On Thursday 5 May residents from across Western Sydney gathered in Penrith to ask Lindsay’s federal candidates questions relating to extreme heat, planning, and the environment. Residents shared their concerns for the electorate, which is one of the most heat impacted regions in Sydney, and their ideas for a more sustainable, cooler future. The event was co-hosted by The Australia Institute and Sweltering Cities at the Joan Sutherland in Penrith.
Three federal candidates were in attendance: Trevor Ross from the Labor Party (left early due to scheduling clash), Pieter-Joris Morssink from The Greens, and Rebekah Ray from the Informed Medical Options Party. United Australia Party candidate Joseph O’Connor was unable to attend but did leave us with a video message to watch where he shared that though he didn’t know much about extreme heat in the area, he did support using solar power. Current MP and Liberal candidate Melissa McIntosh was invited, however, did not attend due to diary clashes.
Dr Kim Loo, a Western Sydney GP who is on the NSW AMA Council and Chair of Doctors for the Environment NSW, spoke at the event about the health impacts of extreme heat. Dr Loo is the first Doctor in Western Sydney to put extreme heat as a cause of death on a patient’s death certificate.
Residents raised concerns about the state of the environment in the area, particularly in regards to increasing urban development. One resident asked the candidates about the Waste to Energy incinerators being planned for Western Sydney. Currently, state and federal governments subsidise the energy incineration industry. Residents raised their concerns about this funding and the subsequent pollution that will be caused by the proposed incinerators in Western Sydney.
Paul, a Western Sydney resident who works outdoors in the Penrith area, asked about protections for green spaces and native ecosystems in the area, such as riparian systems and native trees. Green spaces are effective in cooling down suburbs, as they provide shade and mitigate urban heat island effects. Similarly, riparian systems reduce water pollution. This concern was shared by other attendees, including a mother whose daughter was concerned about the lack of green space in the area.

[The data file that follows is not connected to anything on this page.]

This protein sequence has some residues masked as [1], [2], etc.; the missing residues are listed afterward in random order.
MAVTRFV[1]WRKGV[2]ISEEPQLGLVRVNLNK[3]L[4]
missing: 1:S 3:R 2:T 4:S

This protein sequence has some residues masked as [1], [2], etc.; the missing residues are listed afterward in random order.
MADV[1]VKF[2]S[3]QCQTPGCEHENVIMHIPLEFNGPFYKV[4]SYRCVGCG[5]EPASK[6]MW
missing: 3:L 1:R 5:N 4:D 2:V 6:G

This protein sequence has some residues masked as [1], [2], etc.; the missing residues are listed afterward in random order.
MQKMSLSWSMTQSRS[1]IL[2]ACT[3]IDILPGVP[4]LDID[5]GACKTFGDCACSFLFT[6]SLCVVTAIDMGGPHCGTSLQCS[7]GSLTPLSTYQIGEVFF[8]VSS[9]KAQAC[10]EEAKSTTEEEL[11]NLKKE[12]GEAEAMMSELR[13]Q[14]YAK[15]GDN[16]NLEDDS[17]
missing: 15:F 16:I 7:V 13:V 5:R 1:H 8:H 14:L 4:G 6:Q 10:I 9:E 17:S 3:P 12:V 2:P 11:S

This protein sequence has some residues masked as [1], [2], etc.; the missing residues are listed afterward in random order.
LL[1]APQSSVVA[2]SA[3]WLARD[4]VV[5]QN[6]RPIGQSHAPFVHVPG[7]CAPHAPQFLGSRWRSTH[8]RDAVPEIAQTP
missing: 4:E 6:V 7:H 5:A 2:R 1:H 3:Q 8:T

Candidates were also asked about their opinions on developments including the Western Sydney Airport and the Nepean Snow and Ski Resort. Pieter-Joris Morssink and Rebekah Ray both supported improvements to building standards and protecting public green spaces, and pointed to their parties’ respective policies on protecting the environment. Rebekah Ray also shared that she supported a curfew for Western Sydney Airport, which would reduce air and sound pollution. Pieter-Joris Morssink emphasised that The Greens planned to fund these changes through taxing fossil fuel companies.
Students, parents and teachers also asked about funding for public schools and better building standards for public classrooms and playgrounds. Ian, a year 12 student from the Blue Mountains, asked about air conditioning for schools in the area. We heard that “students learn best at temperatures between 22 to 24 degrees” and as a result of extreme heat and lack of air conditioning in classrooms students had trouble focusing. Parents were also concerned about extreme heat in playgrounds. Similarly, a local high school teacher raised concerns about the lack of funding for students mental health and wellbeing. Pieter-Joris Morssink, shared that The Greens would support solar power for schools and other public infrastructure.
Overall, the candidates in attendance agreed that extreme heat was an important issue in the electorate and at multiple points we were reminded that in 2020 Penrith was recorded to be the hottest place on earth at 48.9c. Projections by The Australia Institute predict that Western Sydney will experience an average of up to 46 days of extreme heat by 2090. Questions from the event were recorded and will be shared with the major party candidates. Sweltering Cities is proud to advocate for Lindsay’s residents and will continue to work with the community to fight for cooler, equitable and more sustainable cities.
Read the coverage of the event in the Penrith local paper the Western Weekender below.
2 responses to “Locals ask the hard questions of candidates in Lindsay”
It’s a shame we can’t have a link to listen. I did send a message on FB but got no reply. Unsure if you didn’t receive it, or for whatever reason, don’t want people to be able to actually hear what was said, and by who.
Hi Mark, we had intended to record the event, but at the last minute there were some technical difficulties and it didn’t work. We agree that it would be great to have a record, and will always try to make sure it’s accessible to people online. Unfortunately we failed on the night! We hope this summary is helpful.